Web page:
There are not sufficient words to embody the heartbreak of losing your mother. The knowledge that, though she was far, she was somewhere we could reach her, is now gone. It is selfish for us to have wanted her a bit longer, knowing she was not happy where she was, but humans are selfish. It is difficult to let go of those we love. We have lost our mother, and so we have lost a future we imagined.
I am not sure if it is easier that there is no empty seat where she used to sit or if it is harder because there was going to be one… in each of our homes.
Sorrow is unexplainable. It is there, and then it is not, the way she is. Those close to us get swept up into the mourning process, briefly, sending condolences, but grief makes people uncomfortable. There’s nothing to be said that will ease the pain. Conversations eventually drift to silence until there are no more messages left to send. At times I’ve received condolences from people telling me in detail how they are sorry, how they knew her or worked with her, and for a brief moment, I would get mad. I would be upset because they were able to know her in a way I did not, not just as a mother, but as someone else just trying to get through it all, living, joking, aspiring to do more, and being a presence in other’s lives.
“People who have recently lost someone have a certain look, recognizable maybe only to those who have seen that look on their own faces. I have noticed it on my face, and I notice it now on others. The look is one of extreme vulnerability, nakedness, openness” - Joan Didion, The Year of Magical Thinking
There is this pervasive loneliness I feel, different from what was here before. I want to go back to a place I feel comfortable, to be in the company of those I know. I do not want to be in the company of many people, but I do not want to be alone.
In the time leading up to my mother’s passing, I believed that maybe, if I could keep other parts of my life from dying, from drifting off, I could save my mother. Selfish as it was, I wanted to keep that part of my life from also fading away. I keep wondering what will happen when those parts fade away and I am no longer connected to the people who were a part of my life when my mother was still here. I think about the future and how, if I should meet someone, they will never get to meet my mother or sit beside her, to know her sense of humor, her goodwill. If I have children, they will only know my mother through photos and videos, memories I share. She will not get to hold them, or to watch them grow. This makes me incredibly sad.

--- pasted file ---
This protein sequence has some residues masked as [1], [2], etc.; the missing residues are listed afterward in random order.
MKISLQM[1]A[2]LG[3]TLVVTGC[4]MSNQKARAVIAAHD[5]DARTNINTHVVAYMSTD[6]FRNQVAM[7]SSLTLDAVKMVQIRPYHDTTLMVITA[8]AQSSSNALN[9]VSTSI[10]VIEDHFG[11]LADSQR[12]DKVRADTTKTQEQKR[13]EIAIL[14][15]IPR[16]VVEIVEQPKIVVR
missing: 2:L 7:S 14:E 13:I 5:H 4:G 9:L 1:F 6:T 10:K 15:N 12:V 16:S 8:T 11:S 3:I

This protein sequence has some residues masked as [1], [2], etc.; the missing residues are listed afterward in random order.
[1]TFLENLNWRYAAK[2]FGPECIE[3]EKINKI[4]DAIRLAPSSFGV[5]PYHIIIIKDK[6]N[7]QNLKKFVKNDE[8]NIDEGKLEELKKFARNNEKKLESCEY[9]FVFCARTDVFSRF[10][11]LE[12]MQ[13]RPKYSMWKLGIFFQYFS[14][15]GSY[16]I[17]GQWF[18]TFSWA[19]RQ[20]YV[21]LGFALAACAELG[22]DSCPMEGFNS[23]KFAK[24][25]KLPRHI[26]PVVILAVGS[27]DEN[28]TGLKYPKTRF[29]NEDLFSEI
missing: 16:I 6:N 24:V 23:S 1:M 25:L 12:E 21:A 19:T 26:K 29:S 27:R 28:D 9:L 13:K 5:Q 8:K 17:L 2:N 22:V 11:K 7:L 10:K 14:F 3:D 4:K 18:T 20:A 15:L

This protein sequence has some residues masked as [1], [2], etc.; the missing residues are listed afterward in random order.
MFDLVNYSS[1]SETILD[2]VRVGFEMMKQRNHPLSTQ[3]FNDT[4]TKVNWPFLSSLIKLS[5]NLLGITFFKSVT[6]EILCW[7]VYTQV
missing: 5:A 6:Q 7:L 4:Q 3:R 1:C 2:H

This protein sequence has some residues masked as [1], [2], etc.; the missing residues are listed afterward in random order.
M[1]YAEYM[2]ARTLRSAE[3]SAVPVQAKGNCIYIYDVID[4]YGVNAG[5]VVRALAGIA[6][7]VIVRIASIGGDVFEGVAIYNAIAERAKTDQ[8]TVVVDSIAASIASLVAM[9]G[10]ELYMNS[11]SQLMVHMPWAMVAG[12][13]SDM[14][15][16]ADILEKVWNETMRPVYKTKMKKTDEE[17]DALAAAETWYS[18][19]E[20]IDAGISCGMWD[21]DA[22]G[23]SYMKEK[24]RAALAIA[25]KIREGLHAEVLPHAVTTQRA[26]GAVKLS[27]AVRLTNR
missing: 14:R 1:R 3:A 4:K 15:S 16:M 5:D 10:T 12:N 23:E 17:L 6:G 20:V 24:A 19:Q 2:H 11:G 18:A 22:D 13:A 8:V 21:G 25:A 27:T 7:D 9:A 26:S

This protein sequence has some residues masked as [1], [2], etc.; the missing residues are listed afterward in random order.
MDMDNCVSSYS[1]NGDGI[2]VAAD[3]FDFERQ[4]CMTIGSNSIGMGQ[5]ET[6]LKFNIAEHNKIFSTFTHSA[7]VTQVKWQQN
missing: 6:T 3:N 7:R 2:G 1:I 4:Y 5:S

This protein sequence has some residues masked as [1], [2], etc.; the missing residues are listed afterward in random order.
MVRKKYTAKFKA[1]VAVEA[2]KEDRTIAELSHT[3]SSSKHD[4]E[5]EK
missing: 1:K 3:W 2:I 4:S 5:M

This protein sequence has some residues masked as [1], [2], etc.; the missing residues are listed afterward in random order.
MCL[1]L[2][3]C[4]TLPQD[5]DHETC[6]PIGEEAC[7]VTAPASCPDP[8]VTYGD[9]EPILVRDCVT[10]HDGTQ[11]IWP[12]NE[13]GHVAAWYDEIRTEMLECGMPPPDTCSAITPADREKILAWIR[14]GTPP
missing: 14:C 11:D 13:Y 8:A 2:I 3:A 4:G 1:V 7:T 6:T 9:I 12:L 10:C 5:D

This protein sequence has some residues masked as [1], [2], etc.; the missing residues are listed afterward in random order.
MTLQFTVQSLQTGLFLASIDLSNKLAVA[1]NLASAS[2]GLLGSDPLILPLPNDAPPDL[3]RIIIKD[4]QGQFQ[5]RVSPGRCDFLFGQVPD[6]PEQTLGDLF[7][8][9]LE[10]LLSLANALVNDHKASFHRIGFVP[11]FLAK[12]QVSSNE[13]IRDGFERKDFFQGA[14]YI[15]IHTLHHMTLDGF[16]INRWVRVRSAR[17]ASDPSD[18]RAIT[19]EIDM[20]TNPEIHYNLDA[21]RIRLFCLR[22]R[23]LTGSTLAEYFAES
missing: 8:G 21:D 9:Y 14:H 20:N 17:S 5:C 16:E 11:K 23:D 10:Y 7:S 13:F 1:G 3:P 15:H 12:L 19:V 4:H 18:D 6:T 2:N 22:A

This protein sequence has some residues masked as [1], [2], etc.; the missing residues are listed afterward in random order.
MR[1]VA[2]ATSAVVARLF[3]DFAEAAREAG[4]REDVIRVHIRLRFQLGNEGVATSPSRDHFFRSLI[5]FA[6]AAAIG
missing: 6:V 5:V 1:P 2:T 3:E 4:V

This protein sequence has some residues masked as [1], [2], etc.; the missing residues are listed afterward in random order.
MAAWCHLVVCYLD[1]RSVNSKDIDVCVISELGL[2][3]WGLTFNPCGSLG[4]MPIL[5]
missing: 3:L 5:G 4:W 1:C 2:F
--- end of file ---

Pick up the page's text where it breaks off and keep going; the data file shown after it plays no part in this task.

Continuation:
I imagine if I ever have a son, he will be good, because she raised me well. I hope he will be a better son than I was. I tell myself often I wish I had done more, written more, visited more, but there is not always more that can be done, and that is the sad truth. I know my mom believed in me more than anyone did. Oftentimes, I would get down on myself, but her support never wavered, from when I was a kid to where I stand now a grown man. When I gave no reason to believe I’d be better, she’d tell me I could do anything. She did it for all of her children, but I carry these words especially for me, because for so long I wasn’t the best me. She always saw past that. She saw the good parts I could never see.
“The death of a parent, despite our preparation, indeed, despite our age, dislodges things deep in us, sets off reactions that surprise us and that may cut free memories and feelings that we had thought gone to ground long ago. We might, in that indeterminate period they call mourning, be in a submarine, silent on the ocean’s bed, aware of the depth charges, now near and now far, buffeting us with recollections.” - Joan Didion, The Year of Magical Thinking
Time passes, and it gets easier than it was that first week. Sometimes it’s harder because that short period following a death is expected. People give you space, but once that window has passed, it’s almost as though we are hiding a secret we can’t show the world. This grieving is still going on, coming and going regularly. It feels strange to have fun some nights, like we are doing a disservice to our mother, to truly enjoy ourselves has a hint of wrong to it. Even with knowing if things had not gone the way they did, that it still would have been at least another year or two without her in our lives, doesn’t make it any easier.
Everything seems so trivial even though a part of me knows it’s not. I want to get back into community work, into being active with my own life and others, but I know it will take time. I know I can’t rush into it because I am just not ready. To allow a month to pass and go on with life seems too simple… and it is.
They say when a loved one passes people sometimes experience a loss of self-care. It becomes difficult to care for your own body. I have found this to be opposite for me. I want to be strong for her, run for her, stretch and be active in the way she was not able to in those final days. As if my action will say to her, “Look, I am moving for you now.”